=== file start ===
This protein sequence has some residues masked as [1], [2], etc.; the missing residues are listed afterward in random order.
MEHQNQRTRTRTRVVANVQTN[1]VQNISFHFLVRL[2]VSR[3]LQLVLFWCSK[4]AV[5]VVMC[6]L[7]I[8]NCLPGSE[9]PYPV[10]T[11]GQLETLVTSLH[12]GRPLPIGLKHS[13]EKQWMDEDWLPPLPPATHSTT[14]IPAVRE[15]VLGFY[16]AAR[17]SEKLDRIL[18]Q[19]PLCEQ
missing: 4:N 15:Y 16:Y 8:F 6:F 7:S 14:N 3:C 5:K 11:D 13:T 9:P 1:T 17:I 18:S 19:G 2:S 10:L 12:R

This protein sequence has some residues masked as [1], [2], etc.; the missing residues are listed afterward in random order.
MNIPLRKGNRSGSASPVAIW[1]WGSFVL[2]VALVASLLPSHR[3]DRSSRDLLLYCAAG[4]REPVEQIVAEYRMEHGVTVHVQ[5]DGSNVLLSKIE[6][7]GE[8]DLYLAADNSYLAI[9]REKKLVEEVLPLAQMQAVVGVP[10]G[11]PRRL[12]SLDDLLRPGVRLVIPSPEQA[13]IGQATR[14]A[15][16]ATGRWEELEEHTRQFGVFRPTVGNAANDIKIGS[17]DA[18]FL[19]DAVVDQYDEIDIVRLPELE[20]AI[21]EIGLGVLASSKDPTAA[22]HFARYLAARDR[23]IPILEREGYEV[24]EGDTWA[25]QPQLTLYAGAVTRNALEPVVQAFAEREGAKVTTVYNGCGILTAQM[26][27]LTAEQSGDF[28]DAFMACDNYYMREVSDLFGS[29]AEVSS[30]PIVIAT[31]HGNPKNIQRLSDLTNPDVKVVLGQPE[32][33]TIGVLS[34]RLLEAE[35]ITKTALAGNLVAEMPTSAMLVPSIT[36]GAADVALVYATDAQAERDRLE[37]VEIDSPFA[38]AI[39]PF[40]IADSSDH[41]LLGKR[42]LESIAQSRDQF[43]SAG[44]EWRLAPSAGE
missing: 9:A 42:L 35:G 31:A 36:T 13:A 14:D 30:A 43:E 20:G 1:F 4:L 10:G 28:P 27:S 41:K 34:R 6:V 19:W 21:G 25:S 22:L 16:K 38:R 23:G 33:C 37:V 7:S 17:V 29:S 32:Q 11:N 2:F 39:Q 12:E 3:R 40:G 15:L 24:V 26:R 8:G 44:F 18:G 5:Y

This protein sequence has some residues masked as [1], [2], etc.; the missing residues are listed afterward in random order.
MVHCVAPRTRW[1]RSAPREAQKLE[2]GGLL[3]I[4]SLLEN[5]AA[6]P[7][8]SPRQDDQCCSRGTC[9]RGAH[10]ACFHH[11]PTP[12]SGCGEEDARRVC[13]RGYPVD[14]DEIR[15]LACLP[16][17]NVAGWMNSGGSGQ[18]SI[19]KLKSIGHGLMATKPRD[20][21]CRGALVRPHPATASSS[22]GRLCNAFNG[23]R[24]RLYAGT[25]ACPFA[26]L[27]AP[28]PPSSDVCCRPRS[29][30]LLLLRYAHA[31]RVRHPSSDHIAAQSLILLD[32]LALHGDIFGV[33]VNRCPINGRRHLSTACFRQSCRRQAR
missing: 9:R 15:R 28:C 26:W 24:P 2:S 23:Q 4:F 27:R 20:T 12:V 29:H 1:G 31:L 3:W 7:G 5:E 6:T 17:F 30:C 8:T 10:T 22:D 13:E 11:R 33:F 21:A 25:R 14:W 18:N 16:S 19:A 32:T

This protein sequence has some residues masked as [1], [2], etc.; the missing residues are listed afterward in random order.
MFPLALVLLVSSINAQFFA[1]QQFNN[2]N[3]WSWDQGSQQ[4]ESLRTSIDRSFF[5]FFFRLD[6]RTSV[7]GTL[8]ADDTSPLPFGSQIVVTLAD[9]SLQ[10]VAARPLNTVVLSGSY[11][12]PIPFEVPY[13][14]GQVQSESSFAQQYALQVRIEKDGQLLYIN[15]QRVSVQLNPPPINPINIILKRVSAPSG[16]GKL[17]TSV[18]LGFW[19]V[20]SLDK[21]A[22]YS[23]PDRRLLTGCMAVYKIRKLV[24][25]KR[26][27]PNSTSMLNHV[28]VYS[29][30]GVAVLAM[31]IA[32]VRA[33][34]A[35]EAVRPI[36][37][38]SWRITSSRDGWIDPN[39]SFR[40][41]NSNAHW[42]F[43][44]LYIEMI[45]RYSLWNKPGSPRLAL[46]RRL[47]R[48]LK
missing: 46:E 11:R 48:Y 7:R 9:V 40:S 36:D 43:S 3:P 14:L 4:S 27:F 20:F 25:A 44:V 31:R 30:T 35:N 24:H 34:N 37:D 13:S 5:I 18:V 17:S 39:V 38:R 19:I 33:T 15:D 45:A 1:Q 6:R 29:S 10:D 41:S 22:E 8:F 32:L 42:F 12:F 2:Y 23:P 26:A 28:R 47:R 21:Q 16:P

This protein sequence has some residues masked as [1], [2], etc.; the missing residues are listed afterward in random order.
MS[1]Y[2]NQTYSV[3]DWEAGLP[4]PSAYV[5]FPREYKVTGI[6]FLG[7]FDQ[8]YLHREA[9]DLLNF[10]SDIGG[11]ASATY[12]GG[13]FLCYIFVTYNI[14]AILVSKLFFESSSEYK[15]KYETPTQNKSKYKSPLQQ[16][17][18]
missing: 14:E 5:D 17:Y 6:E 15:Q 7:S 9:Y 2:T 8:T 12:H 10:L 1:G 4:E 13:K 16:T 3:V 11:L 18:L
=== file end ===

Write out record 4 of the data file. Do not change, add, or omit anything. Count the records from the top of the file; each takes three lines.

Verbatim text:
This protein sequence has some residues masked as [1], [2], etc.; the missing residues are listed afterward in random order.
MFPLALVLLVSSINAQFFA[1]QQFNN[2]N[3]WSWDQGSQQ[4]ESLRTSIDRSFF[5]FFFRLD[6]RTSV[7]GTL[8]ADDTSPLPFGSQIVVTLAD[9]SLQ[10]VAARPLNTVVLSGSY[11][12]PIPFEVPY[13][14]GQVQSESSFAQQYALQVRIEKDGQLLYIN[15]QRVSVQLNPPPINPINIILKRVSAPSG[16]GKL[17]TSV[18]LGFW[19]V[20]SLDK[21]A[22]YS[23]PDRRLLTGCMAVYKIRKLV[24][25]KR[26][27]PNSTSMLNHV[28]VYS[29][30]GVAVLAM[31]IA[32]VRA[33][34]A[35]EAVRPI[36][37][38]SWRITSSRDGWIDPN[39]SFR[40][41]NSNAHW[42]F[43][44]LYIEMI[45]RYSLWNKPGSPRLAL[46]RRL[47]R[48]LK
missing: 46:E 11:R 48:Y 7:R 9:V 40:S 36:D 43:S 3:P 14:L 4:S 27:F 20:F 25:A 44:V 31:R 30:T 35:N 24:H 34:N 37:D 13:S 5:I 18:V 17:S 39:V 38:R 19:I 33:T 15:D 45:A 1:Q 6:R 29:S 10:D 41:S 22:E 8:F 32:L 42:F 12:F 2:Y 23:P 26:A 28:R 47:R 21:Q 16:P